This includes all credit cards issued by Bank of America. “Our credit cards are chip and signature,” said BofA vice president and spokesperson Betty Riess to GOBankingRates. She said this simplifies the consumer experience: “For our debit cards, customers can choose to sign or use their PIN, just as they do today. Enhanced security against counterfeiting is contained within the chip itself, not whether the customer signs or enters a PIN.”

8. Chip-and-Pin Cards Won’t Change How You’re Charged

With a chip card, the main change is to the payment information that the vendor uses to charge your account. There is no change to how the money is transferred from your account, or how transactions are declined or refunds are processed, said Simasko.

9. But They Could Affect Who’s Liable for Fraud

However, this new card technology is leading to new liability rules in cases of credit card fraud. “If someone counterfeits your credit card, generally speaking the credit card company in question is on the hook for the fraudulent transaction,” said Simasko. “With chip-and-pin, vendors will be told that if they don’t adopt the new technology then they will be on the hook for the fraud.”

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10. Chip Cards Are Widely Adopted in Europe

Currently, 80 Countries are in various stages of the chip migration, reports online credit marketplace CreditCards.com. Most of Europe is using it now, including all of Ireland, said Simasko.

11. Your EMV Card Will Be Accepted in Most Countries

The U.S. is actually the last major market still using the traditional magnetic strip card system, so chip-and-PIN technology is actually a great choice if you need a travel credit card. Consumers who know they’re travelling abroad should contact their credit card companies to learn which technology is being used in that country, Simasko advised.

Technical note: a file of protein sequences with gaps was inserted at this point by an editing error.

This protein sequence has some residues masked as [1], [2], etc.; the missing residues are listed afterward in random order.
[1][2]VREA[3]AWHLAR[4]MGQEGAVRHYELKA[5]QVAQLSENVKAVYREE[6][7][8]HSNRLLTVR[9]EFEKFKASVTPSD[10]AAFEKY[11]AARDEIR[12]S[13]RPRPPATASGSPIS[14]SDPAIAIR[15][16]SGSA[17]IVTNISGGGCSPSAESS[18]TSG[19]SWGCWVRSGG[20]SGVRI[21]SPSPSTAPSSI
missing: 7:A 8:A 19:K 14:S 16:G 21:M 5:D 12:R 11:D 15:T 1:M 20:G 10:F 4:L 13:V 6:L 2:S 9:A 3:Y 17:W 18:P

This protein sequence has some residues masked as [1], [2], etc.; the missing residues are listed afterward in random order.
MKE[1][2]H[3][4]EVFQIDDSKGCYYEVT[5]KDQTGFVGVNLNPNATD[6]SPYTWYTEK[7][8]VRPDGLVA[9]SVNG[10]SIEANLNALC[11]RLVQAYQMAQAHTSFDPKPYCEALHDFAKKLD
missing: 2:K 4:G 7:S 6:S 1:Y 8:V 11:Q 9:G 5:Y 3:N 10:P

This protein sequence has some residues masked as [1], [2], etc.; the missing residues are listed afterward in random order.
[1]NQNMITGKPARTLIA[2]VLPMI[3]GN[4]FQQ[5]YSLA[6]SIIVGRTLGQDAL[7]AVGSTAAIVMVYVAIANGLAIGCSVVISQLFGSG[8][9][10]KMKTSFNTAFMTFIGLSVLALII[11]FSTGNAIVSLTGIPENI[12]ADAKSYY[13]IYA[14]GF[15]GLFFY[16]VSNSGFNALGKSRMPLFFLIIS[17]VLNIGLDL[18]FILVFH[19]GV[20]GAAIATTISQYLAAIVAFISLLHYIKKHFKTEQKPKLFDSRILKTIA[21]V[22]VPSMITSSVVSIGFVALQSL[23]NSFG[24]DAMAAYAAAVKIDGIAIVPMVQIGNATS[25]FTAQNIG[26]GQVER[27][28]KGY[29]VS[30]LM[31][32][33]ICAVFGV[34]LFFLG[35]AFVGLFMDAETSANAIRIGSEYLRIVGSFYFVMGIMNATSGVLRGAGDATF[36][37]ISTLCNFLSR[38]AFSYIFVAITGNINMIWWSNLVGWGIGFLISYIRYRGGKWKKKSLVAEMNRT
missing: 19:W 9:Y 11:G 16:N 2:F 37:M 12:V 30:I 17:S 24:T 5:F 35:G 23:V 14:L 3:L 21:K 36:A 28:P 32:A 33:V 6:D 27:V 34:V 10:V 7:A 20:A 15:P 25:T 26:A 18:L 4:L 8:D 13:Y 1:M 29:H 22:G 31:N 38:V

12. But It Might Not Be Accepted at Smaller Vendors

Whereas most European countries rely on chip-and-PIN technology, sometimes a chip-and-signature card won’t be accepted in small towns and other out-of-the-way places, according to U.S. News.

13. Picking the Right PIN Will Make Your Card More Secure

When you have a new EMV card, choosing a hard-to-guess PIN will help keep your account secure from would-be frauds should they get ahold of your physical card. Pick a PIN that has no repeating numbers, and try to avoid numerals that reflect easy-to-find information like the month and day of your birthday or anniversary.

Related: How to Pick a Theft-Proof PIN

14. Many Major Card Issuers Now Offer EMV Technology

In 2014, MasterCard and Visa announced a switch to EMV cards, which prompted a many major credit card issuers and banks to start migrating to chip technology. Major banks offering EMV cards include Wells Fargo, Chase Bank and Bank of America.

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15. How to Know if Your New Card Has Chip-and-PIN Technology

A chip card will have a small, shiny rectangle on the left side when you look at it with the credit card numbers facing you — that’s the chip. If you don’t think your credit or debit card has a chip but are interested in using this technology, simply call your card company or bank and ask if it currently offers a chip-enabled card.

Editorial Note: This content is not provided by Chase. Any opinions, analyses, reviews, ratings or recommendations expressed in this article are those of the author alone and have not been reviewed, approved or otherwise endorsed by Chase.